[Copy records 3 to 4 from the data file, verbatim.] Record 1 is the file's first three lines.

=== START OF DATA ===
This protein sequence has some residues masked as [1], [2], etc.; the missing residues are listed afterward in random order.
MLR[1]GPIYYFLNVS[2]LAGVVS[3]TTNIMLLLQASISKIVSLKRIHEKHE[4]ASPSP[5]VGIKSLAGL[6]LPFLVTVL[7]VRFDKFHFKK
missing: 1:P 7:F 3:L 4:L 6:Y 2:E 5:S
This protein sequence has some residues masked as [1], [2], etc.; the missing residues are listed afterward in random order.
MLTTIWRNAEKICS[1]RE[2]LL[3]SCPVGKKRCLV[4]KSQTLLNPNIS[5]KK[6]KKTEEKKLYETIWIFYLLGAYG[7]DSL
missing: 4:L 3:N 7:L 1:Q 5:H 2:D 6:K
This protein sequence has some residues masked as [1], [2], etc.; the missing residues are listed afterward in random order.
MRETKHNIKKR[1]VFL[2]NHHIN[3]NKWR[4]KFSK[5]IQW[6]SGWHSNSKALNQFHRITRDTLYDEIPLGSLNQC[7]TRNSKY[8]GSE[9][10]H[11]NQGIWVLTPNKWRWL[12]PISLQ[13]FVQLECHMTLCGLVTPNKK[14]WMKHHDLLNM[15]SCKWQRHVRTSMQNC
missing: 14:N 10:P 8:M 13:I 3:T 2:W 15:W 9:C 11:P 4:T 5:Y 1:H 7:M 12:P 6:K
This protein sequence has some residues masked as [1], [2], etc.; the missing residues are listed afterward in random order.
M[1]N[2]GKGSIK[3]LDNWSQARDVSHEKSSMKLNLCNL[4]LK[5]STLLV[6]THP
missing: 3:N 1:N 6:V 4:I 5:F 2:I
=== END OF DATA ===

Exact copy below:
This protein sequence has some residues masked as [1], [2], etc.; the missing residues are listed afterward in random order.
MRETKHNIKKR[1]VFL[2]NHHIN[3]NKWR[4]KFSK[5]IQW[6]SGWHSNSKALNQFHRITRDTLYDEIPLGSLNQC[7]TRNSKY[8]GSE[9][10]H[11]NQGIWVLTPNKWRWL[12]PISLQ[13]FVQLECHMTLCGLVTPNKK[14]WMKHHDLLNM[15]SCKWQRHVRTSMQNC
missing: 14:N 10:P 8:M 13:I 3:T 2:W 15:W 9:C 11:P 4:T 5:Y 1:H 7:M 12:P 6:K
This protein sequence has some residues masked as [1], [2], etc.; the missing residues are listed afterward in random order.
M[1]N[2]GKGSIK[3]LDNWSQARDVSHEKSSMKLNLCNL[4]LK[5]STLLV[6]THP
missing: 3:N 1:N 6:V 4:I 5:F 2:I